Answers for "Determining the torque needed to rotate an object to a given rotation"
http://answers.unity.com/questions/48836/determining-the-torque-needed-to-rotate-an-object.html
The latest answers for the question "Determining the torque needed to rotate an object to a given rotation"Answer by 00jknight
http://answers.unity.com/answers/1268110/view.html
I'm using a vastly different algorithm to achieve a target rotation via torque over multiple frames.
I found the effect to be quite pleasing to the eye when using a damp scale of around 0.1f.
Note that there can be occasional jitter around the target rotation, and some epsilon and snapping should be added.
if (doDamp)
{
// Find Axis that will take us from current rotation to Identity
Vector3 currentRotation = m_rigidBody.rotation.eulerAngles;
Vector3 deltaAngle = currentRotation - targetRotation;
Vector3 deltaAngleWrapped = new Vector3(Mathf.DeltaAngle(deltaAngle.x, 0.0f), Mathf.DeltaAngle(deltaAngle.y, 0.0f), Mathf.DeltaAngle(deltaAngle.z, 0.0f));
Vector3 velocityProjected = Vector3.Project(m_rigidBody.angularVelocity, deltaAngleWrapped);
Vector3 torque = deltaAngleWrapped - velocityProjected;
torque = torque * dampScale;
if (doDampLog) {
Vector3 currentRotationWrapAngle = new Vector3(Mathf.DeltaAngle(currentRotation.x, 0.0f), Mathf.DeltaAngle(currentRotation.y, 0.0f), Mathf.DeltaAngle(currentRotation.z, 0.0f));
Debug.Log("Torque: " + torque + " rotation: " + currentRotationWrapAngle + " torqueAngle: " + deltaAngleWrapped + " velocity on angle: " + velocityProjected);
}
m_rigidBody.AddTorque(torque);
}Mon, 07 Nov 2016 08:06:52 GMT00jknightAnswer by _OK_
http://answers.unity.com/answers/1246681/view.html
I stumbled on this thread looking for the answer - so here it is for anybody else who's looking
this example allows an object to rotate to face another object using torque only
change speed etc with a float rotationTorque and change the ridged body angular drag to suit
Vector3 targetPosition = transform.InverseTransformPoint(new Vector3(target.transform.position.x,target.transform.position.y, target.transform.position.z));
requiredTorqueX = (targetPosition.x / targetPosition.magnitude);
requiredTorqueY = (targetPosition.y / targetPosition.magnitude);
rbody.AddRelativeTorque(((rotationTorque) *requiredTorqueY),((rotationTorque) * requiredTorqueX) * -1 , 0f, ForceMode.Force);Wed, 21 Sep 2016 19:12:17 GMT_OK_Answer by cchacon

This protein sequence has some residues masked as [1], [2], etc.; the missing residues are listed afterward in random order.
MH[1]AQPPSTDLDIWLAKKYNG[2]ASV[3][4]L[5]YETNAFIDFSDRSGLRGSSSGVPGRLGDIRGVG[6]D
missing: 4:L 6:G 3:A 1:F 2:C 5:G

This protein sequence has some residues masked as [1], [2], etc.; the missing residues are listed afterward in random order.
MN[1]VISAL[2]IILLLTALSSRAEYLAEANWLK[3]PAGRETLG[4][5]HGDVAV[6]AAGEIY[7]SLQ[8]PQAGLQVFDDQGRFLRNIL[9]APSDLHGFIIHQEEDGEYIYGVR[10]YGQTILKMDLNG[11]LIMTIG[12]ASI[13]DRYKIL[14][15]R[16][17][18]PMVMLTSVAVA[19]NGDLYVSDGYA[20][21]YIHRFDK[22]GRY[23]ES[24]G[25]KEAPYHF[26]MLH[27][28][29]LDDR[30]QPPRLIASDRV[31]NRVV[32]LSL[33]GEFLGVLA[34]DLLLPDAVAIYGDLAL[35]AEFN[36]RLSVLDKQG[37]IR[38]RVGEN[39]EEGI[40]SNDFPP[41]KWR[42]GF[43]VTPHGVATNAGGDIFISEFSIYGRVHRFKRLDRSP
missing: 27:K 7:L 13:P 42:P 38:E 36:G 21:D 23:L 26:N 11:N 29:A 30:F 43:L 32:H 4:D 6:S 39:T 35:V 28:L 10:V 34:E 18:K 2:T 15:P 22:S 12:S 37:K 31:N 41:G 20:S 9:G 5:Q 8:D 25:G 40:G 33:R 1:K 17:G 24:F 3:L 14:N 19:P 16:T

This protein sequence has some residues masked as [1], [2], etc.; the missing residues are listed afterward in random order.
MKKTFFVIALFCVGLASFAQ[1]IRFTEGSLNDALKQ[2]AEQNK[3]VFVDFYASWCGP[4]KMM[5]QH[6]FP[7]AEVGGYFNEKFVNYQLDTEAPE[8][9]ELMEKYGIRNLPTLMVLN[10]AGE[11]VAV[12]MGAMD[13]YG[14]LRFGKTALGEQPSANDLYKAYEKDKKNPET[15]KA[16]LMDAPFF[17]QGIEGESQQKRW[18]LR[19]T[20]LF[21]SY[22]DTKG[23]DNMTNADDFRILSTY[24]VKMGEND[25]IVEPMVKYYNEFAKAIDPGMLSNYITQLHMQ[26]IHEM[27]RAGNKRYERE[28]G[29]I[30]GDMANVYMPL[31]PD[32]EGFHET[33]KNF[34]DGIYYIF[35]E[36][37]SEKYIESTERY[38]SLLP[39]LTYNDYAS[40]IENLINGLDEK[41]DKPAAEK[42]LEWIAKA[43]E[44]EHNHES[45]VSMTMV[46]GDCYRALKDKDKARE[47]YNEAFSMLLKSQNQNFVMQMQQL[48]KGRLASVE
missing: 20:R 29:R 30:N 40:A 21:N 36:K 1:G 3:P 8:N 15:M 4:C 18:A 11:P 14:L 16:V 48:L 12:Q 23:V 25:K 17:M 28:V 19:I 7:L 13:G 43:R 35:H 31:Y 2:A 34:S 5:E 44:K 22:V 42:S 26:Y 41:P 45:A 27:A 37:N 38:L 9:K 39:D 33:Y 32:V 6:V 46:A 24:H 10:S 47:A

http://answers.unity.com/answers/1161367/view.html
How to the answer provided to take as input the amount of degrees that we want to rotate instead of a oldPoint and newPoint inputs.
I have a gameObject: objectHeld, which I need to rotate using torque by rotationY degrees. Below code works, but it is not the proper solution for rigidbody, when I use this, if the object is near the walls it can go thru the walls.
objectHeld.transform.localRotation = Quaternion.Euler(0.0f, rotationY, 0.0f);
Thanks!Sun, 27 Mar 2016 13:53:46 GMTcchaconAnswer by Alex_K98
http://answers.unity.com/answers/901187/view.html
Gentlemen, what is the sense of multiplying by 'inertiaTensorRotation' when it is always W=1 and XYZ=0, at least this is what Debug.Log shows me?Sat, 14 Feb 2015 19:12:06 GMTAlex_K98Answer by BenTristem
http://answers.unity.com/answers/862808/view.html
**Hi Sol. To be clear you will actually need two torques, one to start the object rotating, and one to stop it at the desired rotation. Then you need to decide how you want it to accelerate / decelerate.**
It's a bit like asking what force you need to get to the moon: Not much if you don't mind waiting a long time then smashing into the surface. However if you want to get there in an hour, and to accelerate smoothly you could accelerate at around 13g for 30 minutes, turn-around, then decelerate at the same rate for another half an hour. Same with your torques and rotation. Does that make sense?
So **the magnitude of the torque(s) you need depends not only the angle change, but on the time you want it to take** (as well as the acceleration / deceleration strategy). The rotation won't be very "physically correct" if it instantaneously moves from one rotation to another, unless the object has no rotational inertia.
So we must involve time in this, and you need to decide how long you want your rotation to appear to take. On that basis you're not really working out a torque, but a torque at a given time into the "animation". **What's the method signature you're after, would this pattern do?...**
/// <summary>
/// Animates the rotation.
/// Performs a realistic torque-driven rotation from one stationary position to another.
/// Half the time is spent accelerating, the other half decelerating.
/// </summary>
/// <returns>The rotation at the elapsed time</returns>
Quaternion AnimateRotation (Vector3 from, Vector3 to, float timeElapsed, float totalTime) {
Quaternion currentRotation;
// I'll write the code if you're stuck
return currentRotation;
}
If your object is 3D, and rotating around more than one axis you'll need an inertia tensor rather than the simplified "moment of inertia" about one axis (which is just one element of a 3x3 matrix). In which case read-on. If you do go down the inertia tensor route, bear in mind...
1. Unity diagonalises them, so "intermediate axis" instability doesn't work properly (see solution below).
2. Adding a 3D collider(s) to a rigidbody gives you access to `rigidbody.inertiaTensor`, which is only approximate.